not in the possession, custody, or control of the person against whom the foreign requirement, order, direction, or
subpoena is directed, including, but not limited to: telexes, records, books of account, reports, minutes,
memoranda, telegrams, diaries, appointment books, log books, desk calendars, notes, inter-office or intra-office
communications, bulletins, charts, circulars, maps, expense accounts, working papers, surveys, bid materials,
stenographer's notebooks, sales reports, price lists, and all other writings and papers similar to the foregoing,
however denominated, including any record or device by means of which material is recorded or stored, and
resume, digest or extract of any such material. (emphasis ours)
Sec. 2 of P. D. No. 1718 also reads:
Section 2. . . . no person shall take or cause to be taken, send or cause to be sent, or remove or cause to be
removed from the territorial jurisdiction of the Philippines, or deliver in any manner or form to any foreign person
or government or its agent or representative, any document or information as herein defined relating in any
manner to any business carried on in the Philippines . . . ."
In Opinion No. 139, s. 1981, this Department, explaining its affirmative answer to the issue on "whether or not a
shipping conference may continue to engage in its self-policing activities in the Philippines without violating the
provisions of Presidential Decree No. 1718" stated therein:
xxx xxx xxx
Finally, the evil sought to be avoided by the injunction in Section 2 of PD 1718 is to prevent local documents and
records from being utilized by any foreign government to the prejudice and/or detriment of [domestic]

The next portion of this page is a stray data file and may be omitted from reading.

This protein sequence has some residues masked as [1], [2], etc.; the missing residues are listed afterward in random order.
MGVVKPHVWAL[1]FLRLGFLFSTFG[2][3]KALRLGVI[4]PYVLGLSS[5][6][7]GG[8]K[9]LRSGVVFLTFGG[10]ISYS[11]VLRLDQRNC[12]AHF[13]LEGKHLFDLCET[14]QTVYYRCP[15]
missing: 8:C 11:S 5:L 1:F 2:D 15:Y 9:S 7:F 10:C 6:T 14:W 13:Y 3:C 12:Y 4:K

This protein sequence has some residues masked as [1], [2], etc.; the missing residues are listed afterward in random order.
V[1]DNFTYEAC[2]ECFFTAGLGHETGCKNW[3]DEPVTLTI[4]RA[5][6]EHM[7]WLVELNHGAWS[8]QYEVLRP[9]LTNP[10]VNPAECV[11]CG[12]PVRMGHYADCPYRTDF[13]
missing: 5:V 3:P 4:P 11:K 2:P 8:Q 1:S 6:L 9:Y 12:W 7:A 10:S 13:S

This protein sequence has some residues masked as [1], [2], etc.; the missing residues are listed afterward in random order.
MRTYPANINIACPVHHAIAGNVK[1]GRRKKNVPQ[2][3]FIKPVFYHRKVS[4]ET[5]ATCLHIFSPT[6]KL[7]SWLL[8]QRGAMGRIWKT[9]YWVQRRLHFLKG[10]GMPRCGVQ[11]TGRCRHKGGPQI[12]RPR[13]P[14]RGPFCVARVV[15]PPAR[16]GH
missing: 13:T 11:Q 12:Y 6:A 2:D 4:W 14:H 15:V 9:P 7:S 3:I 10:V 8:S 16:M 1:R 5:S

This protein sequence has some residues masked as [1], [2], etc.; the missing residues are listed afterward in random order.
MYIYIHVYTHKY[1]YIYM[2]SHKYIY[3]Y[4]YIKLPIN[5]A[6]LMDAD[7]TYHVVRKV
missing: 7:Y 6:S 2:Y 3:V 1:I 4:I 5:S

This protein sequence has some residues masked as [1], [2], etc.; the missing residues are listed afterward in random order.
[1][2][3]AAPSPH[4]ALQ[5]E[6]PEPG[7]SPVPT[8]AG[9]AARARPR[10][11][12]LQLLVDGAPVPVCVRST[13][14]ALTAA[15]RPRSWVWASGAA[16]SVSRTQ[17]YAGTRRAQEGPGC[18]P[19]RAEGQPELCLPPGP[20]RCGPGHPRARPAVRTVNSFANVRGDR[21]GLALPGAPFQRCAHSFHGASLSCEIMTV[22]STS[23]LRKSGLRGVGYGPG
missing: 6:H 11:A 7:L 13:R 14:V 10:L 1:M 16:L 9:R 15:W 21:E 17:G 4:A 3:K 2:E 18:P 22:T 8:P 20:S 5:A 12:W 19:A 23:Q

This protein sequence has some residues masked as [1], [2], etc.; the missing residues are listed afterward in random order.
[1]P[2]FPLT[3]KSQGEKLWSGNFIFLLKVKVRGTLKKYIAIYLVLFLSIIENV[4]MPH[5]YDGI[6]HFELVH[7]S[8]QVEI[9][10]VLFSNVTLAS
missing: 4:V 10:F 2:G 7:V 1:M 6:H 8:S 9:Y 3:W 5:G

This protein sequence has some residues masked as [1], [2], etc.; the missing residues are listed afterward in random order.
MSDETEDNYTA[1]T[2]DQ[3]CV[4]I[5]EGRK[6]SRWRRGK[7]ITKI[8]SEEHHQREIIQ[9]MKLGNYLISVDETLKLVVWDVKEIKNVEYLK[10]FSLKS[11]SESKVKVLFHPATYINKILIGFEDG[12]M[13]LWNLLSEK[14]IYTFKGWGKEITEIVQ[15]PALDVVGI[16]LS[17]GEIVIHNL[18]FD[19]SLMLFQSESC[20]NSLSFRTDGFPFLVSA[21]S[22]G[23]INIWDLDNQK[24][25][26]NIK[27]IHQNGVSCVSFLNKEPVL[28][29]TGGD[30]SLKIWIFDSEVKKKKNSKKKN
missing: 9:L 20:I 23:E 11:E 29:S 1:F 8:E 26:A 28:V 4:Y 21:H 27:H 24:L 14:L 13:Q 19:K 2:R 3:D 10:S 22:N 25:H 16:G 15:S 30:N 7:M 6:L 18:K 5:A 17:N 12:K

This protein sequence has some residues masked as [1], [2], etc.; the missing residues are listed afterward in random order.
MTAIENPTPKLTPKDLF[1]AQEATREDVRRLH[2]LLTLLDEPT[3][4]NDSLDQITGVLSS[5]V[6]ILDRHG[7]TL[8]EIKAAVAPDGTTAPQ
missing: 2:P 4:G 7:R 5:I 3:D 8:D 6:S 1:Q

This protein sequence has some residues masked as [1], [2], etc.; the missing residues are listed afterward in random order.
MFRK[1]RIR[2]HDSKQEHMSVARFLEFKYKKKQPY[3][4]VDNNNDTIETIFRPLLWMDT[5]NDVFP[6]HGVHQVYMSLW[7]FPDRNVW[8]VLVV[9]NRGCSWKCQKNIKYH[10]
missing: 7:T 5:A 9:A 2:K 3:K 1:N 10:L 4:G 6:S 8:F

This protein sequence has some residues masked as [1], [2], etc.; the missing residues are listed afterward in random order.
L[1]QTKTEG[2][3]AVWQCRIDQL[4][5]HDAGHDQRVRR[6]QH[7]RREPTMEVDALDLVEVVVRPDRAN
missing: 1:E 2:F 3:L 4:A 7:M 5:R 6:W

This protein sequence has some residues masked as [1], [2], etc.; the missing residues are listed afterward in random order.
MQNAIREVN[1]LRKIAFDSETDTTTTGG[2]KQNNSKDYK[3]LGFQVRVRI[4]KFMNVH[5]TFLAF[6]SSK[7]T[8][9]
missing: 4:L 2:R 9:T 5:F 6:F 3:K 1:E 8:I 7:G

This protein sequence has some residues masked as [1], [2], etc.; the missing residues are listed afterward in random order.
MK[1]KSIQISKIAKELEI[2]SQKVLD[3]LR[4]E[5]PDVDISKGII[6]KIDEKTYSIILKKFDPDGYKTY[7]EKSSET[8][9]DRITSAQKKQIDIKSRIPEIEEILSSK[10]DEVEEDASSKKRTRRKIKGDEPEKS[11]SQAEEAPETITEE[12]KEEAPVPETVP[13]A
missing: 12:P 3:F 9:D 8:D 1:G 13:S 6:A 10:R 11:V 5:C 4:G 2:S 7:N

corporations, entities or individuals, including their officers and employees, done above stated that the of local
documents. *
xxx xxx xxx.

It must be mentioned, however, that the Mutual Legal Assistance Treaty (MLAT) in Criminal Matters with the
US is in full force and effect. It obligates the contracting parties to provide mutual assistance, in accordance with
the provisions of the treaty, in connection with the prevention, investigation 4 and prosecution of criminal
offenses, and in proceedings relating to criminal matters. It states that assistance shall include, among others,
"taking the testimony or statements of persons" 5 and "providing documents, records and items of evidence". 6
On the assumption that the proceedings involved in the instant request fall under the RP-US MLAT, the
procurement of documents, records and items of evidence should be done through the said treaty, subject to the
conditions and limitations provided in Article 3 thereof, which requires due consideration or application of the
pertinent provisions of our Constitution and existing laws, such as P.D. No. 1718. IDATCE

The second issue was raised in view of the following provisions of P.D. No. 1718:
xxx xxx xxx
Section 2. . . . no person shall take or cause to be taken, send or cause to be sent, or remove or caused to be
removed from the territorial jurisdiction of the Philippines, or deliver in any manner or form to any foreign person
or government or its agent or representative, any document or information as herein defined relating in any
manner to any business carried on in the Philippines, unless such taking, sending or removal is consistent with and
forms part of a regular practice of furnishing to a head office or parent company or organization outside of the
Philippines, or is in connection with a proposed business transaction requiring the furnishing of the document or
information, or is required or necessary for negotiations or conclusion of business transactions, or is in
compliance with an international agreement to which the Philippines is a party, or is made pursuant to the